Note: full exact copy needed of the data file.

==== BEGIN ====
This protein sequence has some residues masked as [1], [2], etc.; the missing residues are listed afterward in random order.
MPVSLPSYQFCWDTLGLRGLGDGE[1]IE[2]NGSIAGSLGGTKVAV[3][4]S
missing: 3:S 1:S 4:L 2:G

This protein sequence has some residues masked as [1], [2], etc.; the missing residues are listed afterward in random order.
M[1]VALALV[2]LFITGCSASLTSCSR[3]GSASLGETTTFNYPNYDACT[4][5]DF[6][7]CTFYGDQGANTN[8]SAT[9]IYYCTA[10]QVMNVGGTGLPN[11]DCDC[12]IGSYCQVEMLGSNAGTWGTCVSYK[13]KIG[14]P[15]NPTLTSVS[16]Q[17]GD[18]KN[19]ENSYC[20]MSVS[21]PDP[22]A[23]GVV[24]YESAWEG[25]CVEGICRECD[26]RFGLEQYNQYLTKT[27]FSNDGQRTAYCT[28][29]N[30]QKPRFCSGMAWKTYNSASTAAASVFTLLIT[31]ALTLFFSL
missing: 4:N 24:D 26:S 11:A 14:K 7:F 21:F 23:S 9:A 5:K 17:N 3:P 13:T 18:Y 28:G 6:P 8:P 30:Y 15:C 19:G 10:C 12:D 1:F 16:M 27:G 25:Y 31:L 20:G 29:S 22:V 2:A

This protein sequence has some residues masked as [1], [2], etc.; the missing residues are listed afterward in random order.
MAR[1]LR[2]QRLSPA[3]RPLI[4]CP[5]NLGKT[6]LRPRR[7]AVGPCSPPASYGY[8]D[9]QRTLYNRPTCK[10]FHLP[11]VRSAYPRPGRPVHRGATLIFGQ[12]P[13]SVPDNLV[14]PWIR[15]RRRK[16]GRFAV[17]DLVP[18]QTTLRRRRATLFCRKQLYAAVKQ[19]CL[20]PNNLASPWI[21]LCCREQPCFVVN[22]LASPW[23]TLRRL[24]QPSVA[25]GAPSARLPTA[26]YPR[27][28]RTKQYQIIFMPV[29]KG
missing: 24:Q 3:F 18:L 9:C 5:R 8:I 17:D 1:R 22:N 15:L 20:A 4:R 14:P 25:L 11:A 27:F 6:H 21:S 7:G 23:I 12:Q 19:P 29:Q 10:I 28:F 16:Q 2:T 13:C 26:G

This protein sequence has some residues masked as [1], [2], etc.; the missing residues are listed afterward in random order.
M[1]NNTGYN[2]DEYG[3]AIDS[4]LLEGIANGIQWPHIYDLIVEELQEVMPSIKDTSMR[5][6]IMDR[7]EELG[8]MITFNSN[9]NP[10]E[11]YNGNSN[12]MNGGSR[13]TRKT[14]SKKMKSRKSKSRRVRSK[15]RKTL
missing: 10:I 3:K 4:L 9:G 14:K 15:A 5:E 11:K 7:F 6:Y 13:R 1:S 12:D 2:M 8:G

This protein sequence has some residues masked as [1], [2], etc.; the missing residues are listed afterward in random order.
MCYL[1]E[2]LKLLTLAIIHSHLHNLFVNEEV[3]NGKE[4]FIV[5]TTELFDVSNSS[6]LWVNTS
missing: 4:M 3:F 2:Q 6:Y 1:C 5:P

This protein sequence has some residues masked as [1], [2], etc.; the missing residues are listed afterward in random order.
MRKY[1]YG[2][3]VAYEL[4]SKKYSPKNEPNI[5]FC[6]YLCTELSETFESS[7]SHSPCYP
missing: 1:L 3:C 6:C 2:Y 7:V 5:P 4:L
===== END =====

This protein sequence has some residues masked as [1], [2], etc.; the missing residues are listed afterward in random order.
MPVSLPSYQFCWDTLGLRGLGDGE[1]IE[2]NGSIAGSLGGTKVAV[3][4]S
missing: 3:S 1:S 4:L 2:G

This protein sequence has some residues masked as [1], [2], etc.; the missing residues are listed afterward in random order.
M[1]VALALV[2]LFITGCSASLTSCSR[3]GSASLGETTTFNYPNYDACT[4][5]DF[6][7]CTFYGDQGANTN[8]SAT[9]IYYCTA[10]QVMNVGGTGLPN[11]DCDC[12]IGSYCQVEMLGSNAGTWGTCVSYK[13]KIG[14]P[15]NPTLTSVS[16]Q[17]GD[18]KN[19]ENSYC[20]MSVS[21]PDP[22]A[23]GVV[24]YESAWEG[25]CVEGICRECD[26]RFGLEQYNQYLTKT[27]FSNDGQRTAYCT[28][29]N[30]QKPRFCSGMAWKTYNSASTAAASVFTLLIT[31]ALTLFFSL
missing: 4:N 24:D 26:S 11:A 14:K 7:F 21:F 23:S 9:A 5:K 17:N 3:P 13:T 18:Y 28:G 6:P 8:P 30:Y 15:C 19:G 10:C 12:D 1:F 16:M 27:G 25:Y 31:L 20:G 29:S 22:V 2:A

This protein sequence has some residues masked as [1], [2], etc.; the missing residues are listed afterward in random order.
MAR[1]LR[2]QRLSPA[3]RPLI[4]CP[5]NLGKT[6]LRPRR[7]AVGPCSPPASYGY[8]D[9]QRTLYNRPTCK[10]FHLP[11]VRSAYPRPGRPVHRGATLIFGQ[12]P[13]SVPDNLV[14]PWIR[15]RRRK[16]GRFAV[17]DLVP[18]QTTLRRRRATLFCRKQLYAAVKQ[19]CL[20]PNNLASPWI[21]LCCREQPCFVVN[22]LASPW[23]TLRRL[24]QPSVA[25]GAPSARLPTA[26]YPR[27][28]RTKQYQIIFMPV[29]KG
missing: 24:Q 3:F 18:L 9:C 5:R 8:I 17:D 1:R 22:N 15:L 20:A 4:R 14:P 25:L 11:A 27:F 6:H 21:S 7:G 23:I 12:Q 19:P 29:Q 10:I 28:F 16:Q 2:T 13:C 26:G

This protein sequence has some residues masked as [1], [2], etc.; the missing residues are listed afterward in random order.
M[1]NNTGYN[2]DEYG[3]AIDS[4]LLEGIANGIQWPHIYDLIVEELQEVMPSIKDTSMR[5][6]IMDR[7]EELG[8]MITFNSN[9]NP[10]E[11]YNGNSN[12]MNGGSR[13]TRKT[14]SKKMKSRKSKSRRVRSK[15]RKTL
missing: 10:I 3:K 4:L 9:G 14:K 15:A 5:E 11:K 7:F 6:Y 13:R 1:S 12:D 2:M 8:G

This protein sequence has some residues masked as [1], [2], etc.; the missing residues are listed afterward in random order.
MCYL[1]E[2]LKLLTLAIIHSHLHNLFVNEEV[3]NGKE[4]FIV[5]TTELFDVSNSS[6]LWVNTS
missing: 4:M 3:F 2:Q 6:Y 1:C 5:P

This protein sequence has some residues masked as [1], [2], etc.; the missing residues are listed afterward in random order.
MRKY[1]YG[2][3]VAYEL[4]SKKYSPKNEPNI[5]FC[6]YLCTELSETFESS[7]SHSPCYP
missing: 1:L 3:C 6:C 2:Y 7:V 5:P 4:L